London to Edinburgh in an electric car – what’s all the fuss about? Recently, on January the 24th, 2014, David Peilow, Satellite Scientist and Vauxhall Ampera e-REV driver, and Robert Llewellyn, the actor best known for presenting Scrap Heap Challenge and playing Kryten in the Red Dwarf TV Series, set out in a brand new Nissan LEAF from London to Edinburgh. They did not attempt to do the journey as quickly as possible nor did they attempt to save weight or reduce their comfort by turning off the heating. Instead, they did the journey because they could. However, the story was met with just as much praise as it was scepticism by popular media.
At AutoVolt, we had a few people ask us why we didn’t publish an article about the event and the answer is simple. In many ways, it was a non event. Although mainstream popular media feel it necessary to question electric cars at every turn and make a big thing of it, the journey was not really news. There is no surprise that the journey was completed and there was never any fear that they wouldn’t make it. That said, the premise for the journey to be done at all was that three years ago, BBC journalist Brian Milligan attempted the same journey in an electric MINI. It took him four days as he needed overnight recharging stops. However, David Peilow, upon seeing this, decided to conduct the same London to Edinburgh trip in a Tesla Roadster. He managed it in just under 18 hours due to the increased range of the Tesla over the electric MINI.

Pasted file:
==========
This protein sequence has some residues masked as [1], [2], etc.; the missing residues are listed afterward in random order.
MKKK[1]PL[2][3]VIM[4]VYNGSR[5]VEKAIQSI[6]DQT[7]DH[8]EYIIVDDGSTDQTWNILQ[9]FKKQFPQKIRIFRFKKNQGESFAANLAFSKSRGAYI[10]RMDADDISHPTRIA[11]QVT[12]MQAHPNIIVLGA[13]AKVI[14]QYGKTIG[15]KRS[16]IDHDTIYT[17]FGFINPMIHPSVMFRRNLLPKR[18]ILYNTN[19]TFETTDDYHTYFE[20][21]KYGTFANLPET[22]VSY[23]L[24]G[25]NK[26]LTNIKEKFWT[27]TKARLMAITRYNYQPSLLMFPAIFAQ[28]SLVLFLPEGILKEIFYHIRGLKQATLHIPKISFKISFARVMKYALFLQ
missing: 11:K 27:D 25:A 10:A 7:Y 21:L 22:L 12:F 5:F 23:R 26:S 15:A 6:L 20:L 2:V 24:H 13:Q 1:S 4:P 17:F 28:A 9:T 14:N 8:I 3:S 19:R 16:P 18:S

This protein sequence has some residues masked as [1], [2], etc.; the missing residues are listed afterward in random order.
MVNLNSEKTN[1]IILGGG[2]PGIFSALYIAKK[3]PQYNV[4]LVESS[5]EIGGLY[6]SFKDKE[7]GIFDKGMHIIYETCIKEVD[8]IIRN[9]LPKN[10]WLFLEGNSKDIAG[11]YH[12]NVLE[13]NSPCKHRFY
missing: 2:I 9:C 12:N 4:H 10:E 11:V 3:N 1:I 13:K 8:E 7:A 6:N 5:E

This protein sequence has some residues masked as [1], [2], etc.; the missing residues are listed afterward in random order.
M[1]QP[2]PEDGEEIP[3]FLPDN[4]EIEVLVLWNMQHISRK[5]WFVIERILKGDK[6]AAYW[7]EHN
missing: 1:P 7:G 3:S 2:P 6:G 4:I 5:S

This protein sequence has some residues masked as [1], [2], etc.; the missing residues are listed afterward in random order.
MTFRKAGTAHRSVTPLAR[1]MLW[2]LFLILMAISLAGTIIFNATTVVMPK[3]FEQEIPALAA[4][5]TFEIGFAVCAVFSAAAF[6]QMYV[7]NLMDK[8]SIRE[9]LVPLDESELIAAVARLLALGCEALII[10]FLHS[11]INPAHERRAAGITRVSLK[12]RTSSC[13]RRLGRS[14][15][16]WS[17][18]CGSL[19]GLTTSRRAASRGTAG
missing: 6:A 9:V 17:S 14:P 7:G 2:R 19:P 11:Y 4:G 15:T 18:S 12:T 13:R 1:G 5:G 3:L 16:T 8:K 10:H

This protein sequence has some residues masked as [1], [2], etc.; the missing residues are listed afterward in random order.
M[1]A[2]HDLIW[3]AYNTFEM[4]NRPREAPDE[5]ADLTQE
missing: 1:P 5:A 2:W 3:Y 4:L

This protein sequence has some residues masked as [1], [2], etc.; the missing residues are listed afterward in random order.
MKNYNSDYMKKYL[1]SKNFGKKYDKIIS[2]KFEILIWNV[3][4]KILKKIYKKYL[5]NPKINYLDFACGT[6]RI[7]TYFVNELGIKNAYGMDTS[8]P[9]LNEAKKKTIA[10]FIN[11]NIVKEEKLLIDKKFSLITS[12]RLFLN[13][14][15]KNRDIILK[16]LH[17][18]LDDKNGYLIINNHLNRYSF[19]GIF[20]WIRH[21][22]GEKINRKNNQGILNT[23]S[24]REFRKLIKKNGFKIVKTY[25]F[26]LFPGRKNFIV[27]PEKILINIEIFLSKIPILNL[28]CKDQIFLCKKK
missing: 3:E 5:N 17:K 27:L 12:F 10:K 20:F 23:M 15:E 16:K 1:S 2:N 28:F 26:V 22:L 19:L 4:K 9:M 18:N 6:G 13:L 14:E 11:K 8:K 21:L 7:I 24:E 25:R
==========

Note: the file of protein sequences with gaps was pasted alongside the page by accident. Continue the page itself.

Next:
The resulting question raised, was the BBC journalist making a mockery of electric cars for the sake of a story, or simply demonstrating the lack of electric charging infrastructure available three years ago. Brian Milligan did go on to say that infrastructure would evolve and today we are at that stage where fast chargers exist and are easily found along the major arterieal motorways across the UK.
David and Robert’s wintry adventure this January was completed in a mere 13 hours. This may sound like a long time, but if you consider they frequently stopped to recharge the Nissan LEAF and chatted to people at each of the various stops, which added at least an hour to their journey, the time taken is not altogether dissimilar to that of a conventional internal combustion car with a responsible driver who isn’t speeding and has rest stops every couple of hours.
The questions below are frequently raised when talking about electric cars and we feel they are the core questions answered by the London to Edinburgh trip.
Will the batteries wear out?
Yes, batteries do wear out, but not before the car does. There are far less superior batteries being used in older models of hybrid vehicle that are still going strong more than ten years later. Yes, their range might have diminished a bit, but not by that much – and let’s not forget that petrol/diesel vehicles economy reduces and emissions increase over time too, as they get worn out. Funnily enough, those internal combustion powered cars that are in tip top condition have had parts replaced, so it’s not all that shocking that perhaps at some point – maybe 20 or more years down the line – people may have to replace electric car batteries too. An interesting and important point to make here, is that electric motors only have one moving part so they don’t wear out very often, just look at electric trains. Internal combustion powered vehicles on the other hand are a mess of pipes, wires and lots of moving parts which increases wear and reduces overall efficiency.
Will fast charging affect the range or life of batteries?